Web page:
A new study finds that only seven percent of women worldwide report gender-based violence against them.
If the term “silent epidemic” has ever meant anything when describing gender-based violence, a new study from the American Journal of Epidemiology suggests that is the only designation to properly describe the current nature of this global problem.
The study, led by Tia Palermo, an assistant professor of Preventative Medicine in the program of Public Health at Stony Brook University, aimed to quantify the magnitude of underreporting of gender-based violence like domestic abuse or sexual assault. Palermo and her two co-authors, Amber Peterman, an assistant research professor of Public Policy at the University of North Carolina at Chapel Hill, and Jennifer Bleck, a PhD student in the Department of Community and Family Health at the University of South Florida, found that, on average, just seven percent of women who experienced violence ever reported to a formal source such as a doctor, the justice system, or a social service provider. In 20 of the 24 countries they analyzed, most women told no one at all.
This study comes on the heels of a report published in the magazine Science earlier this year that found one in three women globally in 2010 experienced violence at the hands of an intimate partner.
Peterman said she was especially struck that the reporting rates were so low even with the recent progress made in research, advocacy and publicity about the prevalence and harmful consequences of gender-based violence. She mentioned the uproar in India one year ago after the brutal sexual assault and murder of a 23-year old New Delhi woman traveling home on a bus as well as more recent cases receiving extensive media attention in Kenya and elsewhere.
“That’s really kind of a powerful look at the hidden nature of this still,” she said, “with all the advocacy, with all the advances that have been made in the last couple of years.”
While experts agree that, for those working in the field, this information is not surprising, the study’s value cannot be overlooked, for it demonstrates through high-quality research how vastly underreported this crime is. The numbers are compelling, and they lay bare not only how many victims continue to suffer in silence and obscurity, but also the inadequacy of many of the systems meant to protect women from such violence.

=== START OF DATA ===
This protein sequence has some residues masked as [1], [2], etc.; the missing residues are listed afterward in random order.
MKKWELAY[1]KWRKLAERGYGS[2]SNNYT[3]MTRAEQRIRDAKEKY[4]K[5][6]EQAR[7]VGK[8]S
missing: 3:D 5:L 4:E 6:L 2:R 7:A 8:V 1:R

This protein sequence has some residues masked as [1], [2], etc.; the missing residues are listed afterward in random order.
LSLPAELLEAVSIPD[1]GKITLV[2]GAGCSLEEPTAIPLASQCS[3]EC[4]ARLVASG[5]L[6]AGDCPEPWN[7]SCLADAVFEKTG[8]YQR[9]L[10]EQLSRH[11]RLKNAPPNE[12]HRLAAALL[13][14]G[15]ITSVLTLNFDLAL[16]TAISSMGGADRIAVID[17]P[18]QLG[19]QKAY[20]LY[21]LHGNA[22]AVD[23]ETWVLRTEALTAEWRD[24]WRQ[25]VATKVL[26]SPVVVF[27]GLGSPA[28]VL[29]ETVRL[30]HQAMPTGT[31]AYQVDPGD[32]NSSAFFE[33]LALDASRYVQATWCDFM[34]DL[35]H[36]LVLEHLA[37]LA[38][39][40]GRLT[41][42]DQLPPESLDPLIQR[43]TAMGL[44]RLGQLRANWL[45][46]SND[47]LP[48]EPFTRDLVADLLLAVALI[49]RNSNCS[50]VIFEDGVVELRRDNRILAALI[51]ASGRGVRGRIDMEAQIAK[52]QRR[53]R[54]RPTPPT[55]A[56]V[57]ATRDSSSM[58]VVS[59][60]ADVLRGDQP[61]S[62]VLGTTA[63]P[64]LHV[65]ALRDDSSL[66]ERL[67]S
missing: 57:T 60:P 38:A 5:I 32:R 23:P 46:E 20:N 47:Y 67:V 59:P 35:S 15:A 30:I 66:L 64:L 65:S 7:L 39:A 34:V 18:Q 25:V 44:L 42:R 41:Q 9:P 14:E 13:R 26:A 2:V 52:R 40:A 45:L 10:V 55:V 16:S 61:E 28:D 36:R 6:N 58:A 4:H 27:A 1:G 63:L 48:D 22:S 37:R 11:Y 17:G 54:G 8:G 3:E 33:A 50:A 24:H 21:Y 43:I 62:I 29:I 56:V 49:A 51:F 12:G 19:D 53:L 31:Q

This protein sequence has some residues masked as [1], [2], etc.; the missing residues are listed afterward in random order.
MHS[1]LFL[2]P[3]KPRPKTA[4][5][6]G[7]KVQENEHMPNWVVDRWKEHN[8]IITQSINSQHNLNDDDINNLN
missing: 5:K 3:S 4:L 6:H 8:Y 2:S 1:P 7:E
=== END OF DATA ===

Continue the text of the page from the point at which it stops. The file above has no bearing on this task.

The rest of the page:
“It challenges the current investment or the current strategy that has been used globally in terms of focusing on trying to reform formal institutional responses to domestic violence,” said Lori Heise, a senior lecturer at the London School of Hygiene and Tropical Medicine. “While clearly that’s important, I think we are really missing the boat.”
Instead, Heise thinks resources should be recalibrated to also focus on the first responders.
“The first responders are basically friends and family members,” said Heise, an expert on intimate partner violence and a member of the core research team of the World Health Organization’s Multi-Country Study on Women’s Health and Domestic Violence, published in 2005. Palermo’s new study shows that informal reports of this sort dwarfed those that women made to authorities.
“What you see is that if women reach out to anyone for help, that’s where they go. And that is consistent across all of the countries in the world.”It is especially the case in low-income, underdeveloped, or fragile states “where the formal institutions don’t work for anyone,” she said, “much less for abused women.”
To gather their findings, the authors compared data from developing nations that participated in the U.S.-funded Demographic and Health Surveys between 2000-2011. The survey, conducted roughly every five years, asks similar questions worldwide about gender-based violence and whether respondents sought any help. This allowed the researches to reliably compare responses from almost 94,000 women aged 15-49 who experienced gender-based violence in Latin America and the Caribbean, India and East Asia, Central Asia and Eastern Europe, and Africa. They discovered that, depending on the country and region, data from health systems or police reports may underestimate the extent of these sorts of crimes by as much as 11- to 128-fold.
The report is unique, Palermo said, because it is among the few peer-reviewed studies to evaluate reporting and disclosure rates and it covers more countries than previous analyses.The report also attempts to tease out factors among women that might predict whether they disclose violence or not.